Perhaps the most disturbing words uttered by Arsene Wenger since he became coach of Arsenal in 1996 followed the 6-0 thrashing at Chelsea last weekend. He said he’d investigate why the team got off to such a dismal start.
To a listener just arrived from another planet, it would have made sense. Arsenal were already two goals down when they had a man sent off in the 15th minute – in bizarre circumstances. Referee Andre Marriner red-carded Kieran Gibbs even though Alex Oxlade-Chamberlain honestly admitted it was he who had handled a shot from Eden Hazard.
It had been more a sleepwalk into calamity than a slow start by Arsenal. So, yes, an investigation into why Wenger’s players seemed so ill-prepared for the lunchtime kick-off was called for. Except that it should have taken place six weeks earlier.
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For what the visiting Martian might not have realised was that Arsenal had emerged vulnerable from another hostile tunnel only six weeks earlier. Against Liverpool at Anfield they had conceded four goals in the space of 18 minutes before going down 5-1.
If there was an investigation into that – and, given Wenger’s attention to detail, you might imagine that it would have been routine and rigorous – the wrong conclusions were obviously drawn. The performance at Stamford Bridge was even worse. So why did the boss respond as limply as he did?
The first explanation that sprang to mind was that he sought to protect his players from scorn, to prevent panic from infecting the squad as they try to cling to fourth place and the prospect of yet another season in the Champions League.
But even that didn’t seem to work, for on Tuesday they took on Swansea at the Emirates and dropped two points through Mathieu Flamini’s own-goal – though desperately unlucky on the French midfielder, it gave the visitors from Wales the tie they deserved.
And now Arsenal, notional title candidates until the battering at the Bridge, face a very different scenario. If they lose at home this weekend to rampant Manchester City who, while Arsenal were faltering again, wiped the Old Trafford floor with United in a one-sided derby, fifth place and a relegation to the Europa League would become a distinct possibility.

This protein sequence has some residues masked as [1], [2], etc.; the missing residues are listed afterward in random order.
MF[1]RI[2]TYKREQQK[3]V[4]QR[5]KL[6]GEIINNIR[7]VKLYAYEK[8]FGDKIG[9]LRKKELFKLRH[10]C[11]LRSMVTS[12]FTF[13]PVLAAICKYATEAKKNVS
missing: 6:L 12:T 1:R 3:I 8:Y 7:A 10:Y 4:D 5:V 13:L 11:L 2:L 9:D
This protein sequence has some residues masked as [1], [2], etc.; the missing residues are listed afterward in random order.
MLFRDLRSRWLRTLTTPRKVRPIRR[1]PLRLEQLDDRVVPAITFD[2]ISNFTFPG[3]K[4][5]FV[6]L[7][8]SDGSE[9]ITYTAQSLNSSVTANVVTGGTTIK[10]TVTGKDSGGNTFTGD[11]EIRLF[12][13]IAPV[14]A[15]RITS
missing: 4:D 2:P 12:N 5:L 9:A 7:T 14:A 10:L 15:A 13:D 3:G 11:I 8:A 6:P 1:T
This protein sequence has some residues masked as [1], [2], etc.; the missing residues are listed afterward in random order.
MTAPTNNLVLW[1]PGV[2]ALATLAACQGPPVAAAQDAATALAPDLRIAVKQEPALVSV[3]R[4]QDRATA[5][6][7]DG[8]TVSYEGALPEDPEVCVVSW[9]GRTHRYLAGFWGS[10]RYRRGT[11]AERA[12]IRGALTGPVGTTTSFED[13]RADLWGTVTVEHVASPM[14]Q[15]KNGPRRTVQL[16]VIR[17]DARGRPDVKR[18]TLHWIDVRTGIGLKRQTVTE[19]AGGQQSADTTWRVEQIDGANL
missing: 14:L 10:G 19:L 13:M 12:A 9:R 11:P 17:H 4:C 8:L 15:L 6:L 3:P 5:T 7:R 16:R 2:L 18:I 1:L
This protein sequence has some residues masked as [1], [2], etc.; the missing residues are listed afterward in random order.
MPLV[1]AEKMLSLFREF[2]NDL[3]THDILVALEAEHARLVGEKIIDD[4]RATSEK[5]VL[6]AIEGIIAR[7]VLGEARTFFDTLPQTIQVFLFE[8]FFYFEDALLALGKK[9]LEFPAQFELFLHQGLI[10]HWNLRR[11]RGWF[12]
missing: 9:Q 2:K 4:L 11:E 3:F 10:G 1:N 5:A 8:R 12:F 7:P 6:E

This is on the assumption that Everton, whose breath Wenger’s men are starting to feel on their necks, win at relegation-threatened Fulham. If these two outcomes indeed conspire, Everton would only have to beat Arsenal on Merseyside the following weekend to move into fourth spot on goal difference with a game in hand and time running out for the once-majestic Londoners.
To be fair to Wenger and his players, injuries have hit them harder than most. Aaron Ramsey, whose form in the first half of the season put him in the unofficial frame for the MVP awards now almost certain to go to Liverpool’s Luis Suarez, is still out of action along with fellow midfielders Mesut Ozil and Jack Wilshere and long-term casualty Theo Walcott.
But that’s what big squads are for and there was no excuse for a player of, say, Santi Cazorla’s caliber dwelling suicidally on the ball in the early stages at Chelsea. Suddenly there is something amiss in Arsenal’s state of mind and it coincides with rumors – no more than that – of a decision by Wenger to hand over the reins this summer rather than sign the two-year contract extension known to be on the table.
The word from club sources is that sudden regime change would be undesirable – they point to United’s struggles since David Moyes took over from Sir Alex Ferguson – but Wenger will be 65 in October and every tenure of office has its sell-by date.
Could the end of this season prove to be Wenger’s last? In the light of what he has brought Arsenal and the English game, making a club once known for attritional soccer one of the world’s most admired for the quality of its passing – and winning plenty of trophies until their flow dried up after the FA Cup final of 2005 – his place in history is secure and he has earned the right, as Ferguson did, to step down at a time of his choosing.
Don’t forget that Arsenal, for all their recent difficulties in the Premier League, are still in the FA Cup, with a semi-final against holders Wigan coming up before Easter. Survive that and they’d have a winnable final against Hull or third-tier Sheffield United.
The end of the trophy drought would enable Wenger to bow out in style. Its continuation would intensify the feelings of those fans who feel he should bow out anyway. Either way, the Emirates needs reassurance and only ferocious commitment from the start against City will provide it. The grand stadium will certainly want no more talk of investigation.